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Latham & Watkins Restructuring, Insolvency & Workouts Practice
March 2, 2015 | Number 1808
Restructurings and Distressed Investing — Planning the Perfect Exit
Investors must address several key issues at the outset of a restructuring to smooth the path to a successful realisation of their investment
The classic image of a restructuring situation is of the critically ill patient struggling to survive. All efforts are focussed on right-sizing the balance sheet to save the company from total collapse. However, this over-arching priority can divert attention from the equally important goal of preserving value within the business. Ultimately, the goal of any investor in a distressed situation is to realise a suitable return. In the same way as an investor should plan how to preserve value, they should pay equal attention to planning how to realise that value through a post-restructuring exit. The challenge is to retain the discipline to do so whilst implementing a holistic restructuring under the pressure of a potential insolvency.
The key to planning any exit is to establish the desired time horizon for realising the investment. Investors must be realistic as to what is achievable. The ability to exit quickly will often come at a cost and should be balanced against the need to place the business on a sound footing for long enough to resolve the issues that have brought it to its current position. Without doubt the short-term distressed investor will be focussed on the liquidity of its investment above all else. The longer-term investor should undertake a more complex assessment:
• What are the real exit timing goals, both best and worst case scenarios?
• Are the timing goals driven by investment targets or firmer back-stop dates such as financing restrictions or life-of-fund limitations?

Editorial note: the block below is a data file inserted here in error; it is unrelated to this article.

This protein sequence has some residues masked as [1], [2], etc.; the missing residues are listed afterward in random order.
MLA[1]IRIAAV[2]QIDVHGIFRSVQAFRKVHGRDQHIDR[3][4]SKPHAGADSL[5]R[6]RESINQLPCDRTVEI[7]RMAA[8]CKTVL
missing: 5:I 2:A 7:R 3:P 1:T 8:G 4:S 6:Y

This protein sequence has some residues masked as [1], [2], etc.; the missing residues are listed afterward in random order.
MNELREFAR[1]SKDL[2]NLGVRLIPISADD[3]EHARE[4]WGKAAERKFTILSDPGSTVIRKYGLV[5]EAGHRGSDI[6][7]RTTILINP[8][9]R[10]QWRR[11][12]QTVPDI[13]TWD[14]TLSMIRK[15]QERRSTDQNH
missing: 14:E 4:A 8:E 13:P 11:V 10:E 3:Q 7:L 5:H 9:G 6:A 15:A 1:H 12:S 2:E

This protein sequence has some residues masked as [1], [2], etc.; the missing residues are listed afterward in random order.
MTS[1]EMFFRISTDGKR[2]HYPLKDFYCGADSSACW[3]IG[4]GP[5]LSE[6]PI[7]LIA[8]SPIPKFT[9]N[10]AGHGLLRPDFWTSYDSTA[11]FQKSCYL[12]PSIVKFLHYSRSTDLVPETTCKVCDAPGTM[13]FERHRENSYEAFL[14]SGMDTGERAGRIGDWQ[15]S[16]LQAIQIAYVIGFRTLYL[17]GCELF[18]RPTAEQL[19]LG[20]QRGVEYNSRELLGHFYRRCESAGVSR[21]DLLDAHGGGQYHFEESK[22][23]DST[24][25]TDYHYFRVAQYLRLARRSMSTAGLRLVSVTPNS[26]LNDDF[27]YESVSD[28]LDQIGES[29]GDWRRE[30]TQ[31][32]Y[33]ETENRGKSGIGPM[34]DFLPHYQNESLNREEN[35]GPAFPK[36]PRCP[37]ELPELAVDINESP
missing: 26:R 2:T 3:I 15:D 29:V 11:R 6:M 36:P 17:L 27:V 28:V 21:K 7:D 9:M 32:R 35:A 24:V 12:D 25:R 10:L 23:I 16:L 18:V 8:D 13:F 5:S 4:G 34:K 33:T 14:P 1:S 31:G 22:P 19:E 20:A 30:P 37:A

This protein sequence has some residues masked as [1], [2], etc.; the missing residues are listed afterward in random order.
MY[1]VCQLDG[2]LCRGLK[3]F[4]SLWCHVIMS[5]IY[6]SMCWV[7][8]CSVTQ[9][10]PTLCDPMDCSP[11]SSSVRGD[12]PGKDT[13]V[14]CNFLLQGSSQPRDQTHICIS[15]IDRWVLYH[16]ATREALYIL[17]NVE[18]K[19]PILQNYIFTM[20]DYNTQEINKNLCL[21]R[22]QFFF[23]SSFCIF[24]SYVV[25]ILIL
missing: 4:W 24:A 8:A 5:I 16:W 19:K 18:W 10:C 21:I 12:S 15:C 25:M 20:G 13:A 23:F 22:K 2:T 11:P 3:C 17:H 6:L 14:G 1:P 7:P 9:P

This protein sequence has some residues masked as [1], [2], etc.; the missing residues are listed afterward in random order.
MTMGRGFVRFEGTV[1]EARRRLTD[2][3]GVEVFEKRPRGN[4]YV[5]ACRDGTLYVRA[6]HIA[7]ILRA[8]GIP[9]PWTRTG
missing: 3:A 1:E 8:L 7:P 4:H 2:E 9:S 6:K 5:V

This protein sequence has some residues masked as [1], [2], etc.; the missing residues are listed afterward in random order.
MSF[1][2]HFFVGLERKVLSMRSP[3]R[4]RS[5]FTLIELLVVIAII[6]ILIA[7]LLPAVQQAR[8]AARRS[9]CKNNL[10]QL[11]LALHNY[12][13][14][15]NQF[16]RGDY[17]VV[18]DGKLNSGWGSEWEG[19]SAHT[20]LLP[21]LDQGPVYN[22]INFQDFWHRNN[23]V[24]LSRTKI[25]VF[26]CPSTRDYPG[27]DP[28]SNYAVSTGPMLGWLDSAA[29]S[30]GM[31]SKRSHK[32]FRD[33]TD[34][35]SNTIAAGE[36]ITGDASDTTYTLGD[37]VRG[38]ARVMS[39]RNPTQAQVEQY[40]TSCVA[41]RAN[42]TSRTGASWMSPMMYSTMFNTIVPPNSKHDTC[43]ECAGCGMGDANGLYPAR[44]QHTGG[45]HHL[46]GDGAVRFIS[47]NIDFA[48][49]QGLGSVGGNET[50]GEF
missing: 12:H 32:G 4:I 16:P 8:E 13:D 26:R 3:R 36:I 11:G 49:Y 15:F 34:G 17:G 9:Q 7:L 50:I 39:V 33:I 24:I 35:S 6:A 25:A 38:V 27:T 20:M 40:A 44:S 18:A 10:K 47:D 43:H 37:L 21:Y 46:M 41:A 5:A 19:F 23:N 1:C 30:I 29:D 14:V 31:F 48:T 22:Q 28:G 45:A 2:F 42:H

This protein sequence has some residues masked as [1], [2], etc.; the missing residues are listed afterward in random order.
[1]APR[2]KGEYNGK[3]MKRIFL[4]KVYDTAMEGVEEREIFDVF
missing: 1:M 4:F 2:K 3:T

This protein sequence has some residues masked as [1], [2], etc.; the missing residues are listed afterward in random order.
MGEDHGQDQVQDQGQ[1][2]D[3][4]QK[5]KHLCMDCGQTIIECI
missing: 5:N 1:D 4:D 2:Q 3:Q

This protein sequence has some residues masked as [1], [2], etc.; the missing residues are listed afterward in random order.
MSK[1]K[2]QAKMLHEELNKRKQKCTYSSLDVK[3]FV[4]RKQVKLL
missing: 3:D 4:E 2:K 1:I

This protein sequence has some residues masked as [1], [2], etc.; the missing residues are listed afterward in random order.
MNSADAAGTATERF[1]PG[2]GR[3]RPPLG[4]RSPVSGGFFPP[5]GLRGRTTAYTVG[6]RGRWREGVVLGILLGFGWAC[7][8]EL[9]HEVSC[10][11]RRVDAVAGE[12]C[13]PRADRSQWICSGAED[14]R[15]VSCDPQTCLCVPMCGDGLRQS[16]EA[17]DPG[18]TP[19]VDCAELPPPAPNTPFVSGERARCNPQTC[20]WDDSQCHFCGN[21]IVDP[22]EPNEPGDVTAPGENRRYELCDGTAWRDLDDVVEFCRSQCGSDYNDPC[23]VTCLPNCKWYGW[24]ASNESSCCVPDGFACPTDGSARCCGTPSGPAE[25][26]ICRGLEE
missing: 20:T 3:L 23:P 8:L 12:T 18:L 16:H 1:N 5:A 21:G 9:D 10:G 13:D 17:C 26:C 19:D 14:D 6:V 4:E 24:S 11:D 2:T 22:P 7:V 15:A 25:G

• Does the exit timing take into consideration exit-transaction execution periods which will be subject to market or other risks?
• Are all investors’ timing goals aligned?
• What is the preferred exit route? Is there tolerance for a partial exit (for example via a private placement, IPO or joint venture) or is a full exit the only attractive option?
• In the case of a private sale, who are the likely purchasers?
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The ability to control the timing of any exit will turn, in many cases, on the investment structure adopted at the time of the restructuring. In all but those situations in which the investor has sole control of the business, the distressed investor must consider the extent to which it will be able to impose its wishes and timetable on other investors and whether its freedom to manoeuvre will be limited. A full understanding of these dynamics will be critical to the timing and nature of the exit and the control that the investor can exert. Key considerations in any investment or shareholders’ agreement and/or company constitution documenting the overall restructuring package should include:
• Board appointment rights
• Minority protections, including any reserved matters/veto rights
• Tag along and drag along rights
• The ability to deal with any deadlock scenarios
• Pre-exit process provisions such as a right to request an amendment to the capital structure and prior consent from co-investors to any re-financing or recapitalisation